A young visitor at the National Air and Space Museum delights in touching the Moonrock, collected by Apollo 17 astronauts in 1972.The Museum is one of only two places on Earth where visitors can touch lunar rock. The other is Johnson Space Center in Houston, Texas.
▼ Hands-on Learning
In the Hail of Air Transportation, interpreter Katherine Tuow helps young visitors compare early passenger aviation with modern travel. She shows them a model DC-3 airliner and lets them try on early and recent pilot uniforms from a "Discovery Cart."
from the Museum’s ceiling is the Bell X-l, a bright orange, bullet-shaped plane equipped with a rocket engine. In 1947 an American test pilot named Chuck Yeager accelerated it to 700 miles per hour to break the sound barrier for the first time.
It was not long after this milestone that the race to conquer space was on. In 1962 America’s effort to orbit the earth was successful. Astronaut John Glenn ’s Mercury Friaubbip 7 capsule is now on display in the Milestones of Flight gallery. Other Museum exhibits trace the expansion and progress of space exploration, as well as the science and technology behind the breakthroughs. H undreds of displays and artifacts — rockets, capsules, tools, vehicles, equipment, space suits, even space food — tell this continuing story.
One of the National Air and Space. Museum’s most popular displays features a rock from the Moon. This four-billion-year-old sample was taken from the lunar surface in 1972 by astronauts participating in the Apollo 1/ mission.
Since it opened on the National Mall in Washington, D. C. in 1976, the Air and Space Museum has welcomed more than 212 million people. The world’s most visited museum.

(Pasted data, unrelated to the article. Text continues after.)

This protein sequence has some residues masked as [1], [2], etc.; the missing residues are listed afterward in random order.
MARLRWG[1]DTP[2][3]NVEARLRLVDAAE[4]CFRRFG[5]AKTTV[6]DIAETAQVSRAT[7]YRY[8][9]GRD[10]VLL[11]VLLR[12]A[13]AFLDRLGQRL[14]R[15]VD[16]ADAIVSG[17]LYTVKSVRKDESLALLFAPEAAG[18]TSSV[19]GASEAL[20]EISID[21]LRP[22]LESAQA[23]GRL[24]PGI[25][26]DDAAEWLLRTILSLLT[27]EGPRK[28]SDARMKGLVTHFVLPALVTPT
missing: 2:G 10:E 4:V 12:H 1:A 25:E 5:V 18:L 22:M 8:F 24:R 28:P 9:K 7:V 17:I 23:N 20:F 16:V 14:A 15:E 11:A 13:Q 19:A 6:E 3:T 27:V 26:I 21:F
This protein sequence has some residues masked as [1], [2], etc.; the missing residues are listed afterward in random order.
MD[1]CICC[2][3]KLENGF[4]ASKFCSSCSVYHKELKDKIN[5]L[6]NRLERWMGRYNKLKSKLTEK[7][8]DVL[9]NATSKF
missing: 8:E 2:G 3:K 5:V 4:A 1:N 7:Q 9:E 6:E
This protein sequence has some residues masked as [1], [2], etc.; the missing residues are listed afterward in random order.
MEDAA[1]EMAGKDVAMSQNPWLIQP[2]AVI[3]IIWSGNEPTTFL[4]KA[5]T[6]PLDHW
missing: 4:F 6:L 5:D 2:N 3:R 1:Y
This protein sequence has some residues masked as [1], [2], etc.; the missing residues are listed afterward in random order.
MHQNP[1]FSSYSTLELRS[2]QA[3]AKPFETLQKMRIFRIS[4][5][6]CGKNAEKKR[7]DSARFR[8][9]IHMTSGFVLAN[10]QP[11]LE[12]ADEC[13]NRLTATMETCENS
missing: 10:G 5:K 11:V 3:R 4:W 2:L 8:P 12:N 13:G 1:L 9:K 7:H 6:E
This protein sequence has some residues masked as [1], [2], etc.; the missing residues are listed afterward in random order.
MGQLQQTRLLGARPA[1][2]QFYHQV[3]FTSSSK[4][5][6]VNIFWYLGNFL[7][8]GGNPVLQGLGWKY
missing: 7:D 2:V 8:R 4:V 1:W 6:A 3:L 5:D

it is the length of three city blocks and has exhibitions on two floors. Amazingly, however, there is room tor only 10 percent of the national collection of aviation and space artifacts.
For this reason, the museum is constructing a new building that will be large enough to display an additional 80 percent of the collection.
Jn December 2003, we will celebrate the 100th anniversary of Wilbur and Orville Wright’s historic flight will be celebrated by opening the Steven F. Udvar-Hazy Center at Washington Dulles International Airport. This amazing facility will be ten stories high and three football fields long. It is named for the man who provided a major contribution to help construct it.
lsitors to the Udvar-Hazy Center will be able to walk among artifacts on the floor and also along elevated “skyways” to view hanging aircraft. Many engines, rockets, satellites, helicopters, airliners and experimental flying machines will be displayed for the first time in a museum setting. Over 200 aircraft and 135 spacecraft will be on view, including the prototype space shuttle Enterprise and the SR-71 Blackbird, the world’s fastest airplane.
There will be an observation tower overlooking Dulles air traffic, plus restaurants
and shops. Visitors will also be able to enjoy exciting movies in a large-screen theater, and ride thrilling simulators.
As the Director of the National Air and Space Museum, I feel I am one of the luckiest men on the planet. I not only have the chance to be in the world’s most fascinating museum every day, I also know what it is like to be in the cockpit, having served for many years as a Marine Corps pilot. In addition, I was privileged to continue my flying and play a role in the space program by working at the National Aeronautics and Space Administration.